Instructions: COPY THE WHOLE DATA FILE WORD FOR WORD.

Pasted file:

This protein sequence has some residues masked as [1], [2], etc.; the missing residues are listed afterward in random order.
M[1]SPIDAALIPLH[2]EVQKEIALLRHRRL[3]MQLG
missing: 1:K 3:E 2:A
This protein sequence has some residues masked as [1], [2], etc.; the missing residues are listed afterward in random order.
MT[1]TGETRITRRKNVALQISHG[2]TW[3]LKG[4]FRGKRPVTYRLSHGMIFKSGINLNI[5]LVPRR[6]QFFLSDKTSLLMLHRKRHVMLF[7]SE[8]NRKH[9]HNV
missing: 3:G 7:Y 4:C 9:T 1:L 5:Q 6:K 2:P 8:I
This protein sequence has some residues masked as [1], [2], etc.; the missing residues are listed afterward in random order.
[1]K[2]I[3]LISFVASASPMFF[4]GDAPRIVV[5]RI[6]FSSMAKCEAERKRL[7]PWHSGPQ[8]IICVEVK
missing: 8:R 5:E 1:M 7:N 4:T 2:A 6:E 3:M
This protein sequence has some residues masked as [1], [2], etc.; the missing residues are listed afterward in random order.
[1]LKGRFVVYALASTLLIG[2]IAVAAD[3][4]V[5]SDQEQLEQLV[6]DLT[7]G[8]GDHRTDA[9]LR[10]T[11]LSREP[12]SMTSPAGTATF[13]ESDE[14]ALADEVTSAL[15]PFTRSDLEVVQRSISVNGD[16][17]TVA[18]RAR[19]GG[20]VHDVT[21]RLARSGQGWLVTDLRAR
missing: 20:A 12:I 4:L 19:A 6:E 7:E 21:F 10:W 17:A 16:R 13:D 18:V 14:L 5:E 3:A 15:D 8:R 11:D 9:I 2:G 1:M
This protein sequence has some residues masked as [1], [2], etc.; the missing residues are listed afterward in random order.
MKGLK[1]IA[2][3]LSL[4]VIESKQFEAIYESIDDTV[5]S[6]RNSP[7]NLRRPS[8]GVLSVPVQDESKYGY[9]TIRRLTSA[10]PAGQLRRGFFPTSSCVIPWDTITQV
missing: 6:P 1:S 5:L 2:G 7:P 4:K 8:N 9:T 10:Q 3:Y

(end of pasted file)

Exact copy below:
This protein sequence has some residues masked as [1], [2], etc.; the missing residues are listed afterward in random order.
M[1]SPIDAALIPLH[2]EVQKEIALLRHRRL[3]MQLG
missing: 1:K 3:E 2:A
This protein sequence has some residues masked as [1], [2], etc.; the missing residues are listed afterward in random order.
MT[1]TGETRITRRKNVALQISHG[2]TW[3]LKG[4]FRGKRPVTYRLSHGMIFKSGINLNI[5]LVPRR[6]QFFLSDKTSLLMLHRKRHVMLF[7]SE[8]NRKH[9]HNV
missing: 3:G 7:Y 4:C 9:T 1:L 5:Q 6:K 2:P 8:I
This protein sequence has some residues masked as [1], [2], etc.; the missing residues are listed afterward in random order.
[1]K[2]I[3]LISFVASASPMFF[4]GDAPRIVV[5]RI[6]FSSMAKCEAERKRL[7]PWHSGPQ[8]IICVEVK
missing: 8:R 5:E 1:M 7:N 4:T 2:A 6:E 3:M
This protein sequence has some residues masked as [1], [2], etc.; the missing residues are listed afterward in random order.
[1]LKGRFVVYALASTLLIG[2]IAVAAD[3][4]V[5]SDQEQLEQLV[6]DLT[7]G[8]GDHRTDA[9]LR[10]T[11]LSREP[12]SMTSPAGTATF[13]ESDE[14]ALADEVTSAL[15]PFTRSDLEVVQRSISVNGD[16][17]TVA[18]RAR[19]GG[20]VHDVT[21]RLARSGQGWLVTDLRAR
missing: 20:A 12:I 4:L 19:A 6:E 7:E 21:F 10:W 17:A 16:R 13:D 18:V 14:L 5:E 3:A 15:D 8:R 11:D 9:I 2:G 1:M
This protein sequence has some residues masked as [1], [2], etc.; the missing residues are listed afterward in random order.
MKGLK[1]IA[2][3]LSL[4]VIESKQFEAIYESIDDTV[5]S[6]RNSP[7]NLRRPS[8]GVLSVPVQDESKYGY[9]TIRRLTSA[10]PAGQLRRGFFPTSSCVIPWDTITQV
missing: 6:P 1:S 5:L 2:G 7:P 4:K 8:N 9:T 10:Q 3:Y